Alvarez, who hasn't pitched in a game since undergoing shoulder surgery last July, threw 30 pitches in his latest bullpen, mixing his slider, fastball and changeup. As long as he bounces back from the outing without discomfort, Alvarez will move on to an extended bullpen session featuring two sets of 20 pitches Saturday.
Even then, a simulated session with hitters would likely await him before another go at a Minor League rehab stint.
Alvarez, initially expected to join the A's rotation in May, has already had to overcome two setbacks -- both occurring in rehab starts -- and only so many weeks remain for him to try to get through another and prove he's healthy enough to mount a big league mound.
That's why he would be perfectly fine making his A's debut as a reliever this season, allowing him a shortcut of sorts back into the Majors -- a stage on which he earned All-Star honors with the Marlins in 2014, when he pitched to a 2.65 ERA in 30 starts.
"Any way to get off the DL and be able to close off the season right," said Alvarez, who then hopes to log a month's worth of outings in winter ball in his native Venezuela.
Alvarez's optimism has never wavered, a trait that's been just as significant in this process as the rehab work itself.
"It's so mentally taxing, and for Henderson to come in every day with the same happy go lucky spirit, it shows a lot about his character and who he is," said Chris Bassitt, rehabbing from Tommy John surgery. "It's refreshing, and you just want so badly for him to be healthy so he can bring that to the team. For him to continually grind after setback after setback, you're hoping that he just finally breaks through and gets a shot."
The A's injured list is so long -- they have 16 players on the disabled list -- that Bassitt joked, "It's like an entire baseball team." Alvarez is one of four players who have been stuck on it all season.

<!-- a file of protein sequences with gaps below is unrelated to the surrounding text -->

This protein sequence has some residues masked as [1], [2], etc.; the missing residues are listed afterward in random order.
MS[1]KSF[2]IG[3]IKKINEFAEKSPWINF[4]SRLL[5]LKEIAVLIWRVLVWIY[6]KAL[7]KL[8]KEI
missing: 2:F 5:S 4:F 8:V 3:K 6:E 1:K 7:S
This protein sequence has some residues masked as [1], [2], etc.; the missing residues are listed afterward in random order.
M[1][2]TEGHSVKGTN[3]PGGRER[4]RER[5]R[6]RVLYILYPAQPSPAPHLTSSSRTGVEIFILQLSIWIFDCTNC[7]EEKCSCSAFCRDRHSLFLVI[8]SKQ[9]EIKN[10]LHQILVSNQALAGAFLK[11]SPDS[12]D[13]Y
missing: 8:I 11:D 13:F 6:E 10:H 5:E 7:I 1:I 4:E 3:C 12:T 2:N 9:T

"I was never prepared for this mentally at all," Bassitt said. "I did not realize how challenging it would be mentally, so having guys like him around helps. It really does, especially when the team is on the road, because we're kind of here on the lonely island."
"I've never given up," Alvarez said. "I'm here battling, and the most important thing is that I don't look back and just keep going forward."
• Shortstop Marcus Semien, who welcomed a son with wife, Tarah, on Monday, remained with his family on Tuesday and wasn't expected back Wednesday, either. Manager Bod Melvin said the club will likely place him on the paternity leave list Wednesday and bring in another player.
• Left-hander Sean Doolittle (shoulder) struck out one batter in one inning for Triple-A Nashville on Tuesday, marking his fourth rehab appearance. He'll make another with Nashville on Thursday, Melvin said.
• Catcher Josh Phegley (right knee) continues to make encouraging progress and is expected to go out on a rehab assignment soon.